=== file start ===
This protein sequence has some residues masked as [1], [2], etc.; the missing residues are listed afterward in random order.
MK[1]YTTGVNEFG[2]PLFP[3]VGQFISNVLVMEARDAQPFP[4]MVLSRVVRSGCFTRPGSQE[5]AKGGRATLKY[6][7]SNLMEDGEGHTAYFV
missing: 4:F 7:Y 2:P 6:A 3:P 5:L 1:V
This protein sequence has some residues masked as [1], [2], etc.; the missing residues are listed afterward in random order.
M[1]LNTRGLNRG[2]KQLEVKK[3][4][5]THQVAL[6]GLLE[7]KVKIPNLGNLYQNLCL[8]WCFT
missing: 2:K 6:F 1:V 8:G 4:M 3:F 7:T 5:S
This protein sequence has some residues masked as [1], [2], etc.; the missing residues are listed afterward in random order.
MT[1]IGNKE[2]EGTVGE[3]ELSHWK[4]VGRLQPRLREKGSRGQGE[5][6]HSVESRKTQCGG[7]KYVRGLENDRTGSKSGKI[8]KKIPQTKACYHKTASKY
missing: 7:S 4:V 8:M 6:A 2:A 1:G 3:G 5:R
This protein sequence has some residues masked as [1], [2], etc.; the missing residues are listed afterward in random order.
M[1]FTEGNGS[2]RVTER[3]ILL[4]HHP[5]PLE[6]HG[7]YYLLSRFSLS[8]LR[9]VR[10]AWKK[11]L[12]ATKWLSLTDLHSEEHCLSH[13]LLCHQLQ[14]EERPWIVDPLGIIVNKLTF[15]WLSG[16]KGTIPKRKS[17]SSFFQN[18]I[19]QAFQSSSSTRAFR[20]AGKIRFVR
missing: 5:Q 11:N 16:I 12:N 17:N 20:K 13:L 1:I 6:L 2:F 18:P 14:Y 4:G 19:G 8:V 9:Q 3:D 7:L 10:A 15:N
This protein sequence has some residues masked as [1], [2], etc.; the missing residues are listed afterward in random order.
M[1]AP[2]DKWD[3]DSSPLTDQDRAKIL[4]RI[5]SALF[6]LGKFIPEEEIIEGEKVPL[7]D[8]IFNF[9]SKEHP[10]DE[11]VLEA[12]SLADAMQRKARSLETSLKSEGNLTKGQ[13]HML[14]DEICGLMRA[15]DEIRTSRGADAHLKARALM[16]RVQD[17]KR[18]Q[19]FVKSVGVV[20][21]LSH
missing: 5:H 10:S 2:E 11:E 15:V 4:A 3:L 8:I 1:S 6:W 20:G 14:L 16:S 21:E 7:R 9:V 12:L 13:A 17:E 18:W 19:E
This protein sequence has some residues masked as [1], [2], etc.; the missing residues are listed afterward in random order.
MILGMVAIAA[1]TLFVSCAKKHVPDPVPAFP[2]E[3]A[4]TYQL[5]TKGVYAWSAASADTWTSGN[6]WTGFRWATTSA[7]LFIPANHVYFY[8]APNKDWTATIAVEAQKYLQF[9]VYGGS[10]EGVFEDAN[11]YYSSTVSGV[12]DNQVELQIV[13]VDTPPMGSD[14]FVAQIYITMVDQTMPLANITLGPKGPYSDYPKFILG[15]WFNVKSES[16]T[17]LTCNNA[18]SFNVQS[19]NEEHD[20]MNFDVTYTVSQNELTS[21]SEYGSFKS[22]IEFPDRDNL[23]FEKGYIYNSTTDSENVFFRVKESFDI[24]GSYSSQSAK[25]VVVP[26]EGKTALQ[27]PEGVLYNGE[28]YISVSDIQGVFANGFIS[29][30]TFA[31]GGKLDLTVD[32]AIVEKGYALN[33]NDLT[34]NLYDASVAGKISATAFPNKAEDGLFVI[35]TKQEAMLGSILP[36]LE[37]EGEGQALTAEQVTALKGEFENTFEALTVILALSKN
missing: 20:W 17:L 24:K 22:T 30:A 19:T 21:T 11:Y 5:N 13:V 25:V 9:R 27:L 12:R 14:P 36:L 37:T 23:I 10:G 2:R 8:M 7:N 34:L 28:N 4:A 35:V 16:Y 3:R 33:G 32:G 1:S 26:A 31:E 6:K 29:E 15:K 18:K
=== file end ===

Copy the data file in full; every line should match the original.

This protein sequence has some residues masked as [1], [2], etc.; the missing residues are listed afterward in random order.
MK[1]YTTGVNEFG[2]PLFP[3]VGQFISNVLVMEARDAQPFP[4]MVLSRVVRSGCFTRPGSQE[5]AKGGRATLKY[6][7]SNLMEDGEGHTAYFV
missing: 4:F 7:Y 2:P 6:A 3:P 5:L 1:V
This protein sequence has some residues masked as [1], [2], etc.; the missing residues are listed afterward in random order.
M[1]LNTRGLNRG[2]KQLEVKK[3][4][5]THQVAL[6]GLLE[7]KVKIPNLGNLYQNLCL[8]WCFT
missing: 2:K 6:F 1:V 8:G 4:M 3:F 7:T 5:S
This protein sequence has some residues masked as [1], [2], etc.; the missing residues are listed afterward in random order.
MT[1]IGNKE[2]EGTVGE[3]ELSHWK[4]VGRLQPRLREKGSRGQGE[5][6]HSVESRKTQCGG[7]KYVRGLENDRTGSKSGKI[8]KKIPQTKACYHKTASKY
missing: 7:S 4:V 8:M 6:A 2:A 1:G 3:G 5:R
This protein sequence has some residues masked as [1], [2], etc.; the missing residues are listed afterward in random order.
M[1]FTEGNGS[2]RVTER[3]ILL[4]HHP[5]PLE[6]HG[7]YYLLSRFSLS[8]LR[9]VR[10]AWKK[11]L[12]ATKWLSLTDLHSEEHCLSH[13]LLCHQLQ[14]EERPWIVDPLGIIVNKLTF[15]WLSG[16]KGTIPKRKS[17]SSFFQN[18]I[19]QAFQSSSSTRAFR[20]AGKIRFVR
missing: 5:Q 11:N 16:I 12:N 17:N 20:K 13:L 1:I 6:L 2:F 18:P 14:Y 4:G 19:G 8:V 9:Q 3:D 7:L 10:A 15:N
This protein sequence has some residues masked as [1], [2], etc.; the missing residues are listed afterward in random order.
M[1]AP[2]DKWD[3]DSSPLTDQDRAKIL[4]RI[5]SALF[6]LGKFIPEEEIIEGEKVPL[7]D[8]IFNF[9]SKEHP[10]DE[11]VLEA[12]SLADAMQRKARSLETSLKSEGNLTKGQ[13]HML[14]DEICGLMRA[15]DEIRTSRGADAHLKARALM[16]RVQD[17]KR[18]Q[19]FVKSVGVV[20][21]LSH
missing: 5:H 10:S 2:E 11:E 15:V 4:A 3:L 8:I 1:S 6:W 20:G 14:L 16:S 21:E 7:R 9:V 12:L 13:A 17:E 18:W 19:E
This protein sequence has some residues masked as [1], [2], etc.; the missing residues are listed afterward in random order.
MILGMVAIAA[1]TLFVSCAKKHVPDPVPAFP[2]E[3]A[4]TYQL[5]TKGVYAWSAASADTWTSGN[6]WTGFRWATTSA[7]LFIPANHVYFY[8]APNKDWTATIAVEAQKYLQF[9]VYGGS[10]EGVFEDAN[11]YYSSTVSGV[12]DNQVELQIV[13]VDTPPMGSD[14]FVAQIYITMVDQTMPLANITLGPKGPYSDYPKFILG[15]WFNVKSES[16]T[17]LTCNNA[18]SFNVQS[19]NEEHD[20]MNFDVTYTVSQNELTS[21]SEYGSFKS[22]IEFPDRDNL[23]FEKGYIYNSTTDSENVFFRVKESFDI[24]GSYSSQSAK[25]VVVP[26]EGKTALQ[27]PEGVLYNGE[28]YISVSDIQGVFANGFIS[29][30]TFA[31]GGKLDLTVD[32]AIVEKGYALN[33]NDLT[34]NLYDASVAGKISATAFPNKAEDGLFVI[35]TKQEAMLGSILP[36]LE[37]EGEGQALTAEQVTALKGEFENTFEALTVILALSKN
missing: 20:W 17:L 24:K 22:T 30:A 19:T 21:T 11:Y 5:N 13:V 25:V 9:R 27:L 12:R 14:P 36:L 37:T 23:I 10:G 2:R 8:M 7:N 34:L 28:N 4:A 35:V 16:Y 3:R 33:G 32:G 1:S 26:A 31:E 6:K 29:E 15:K 18:K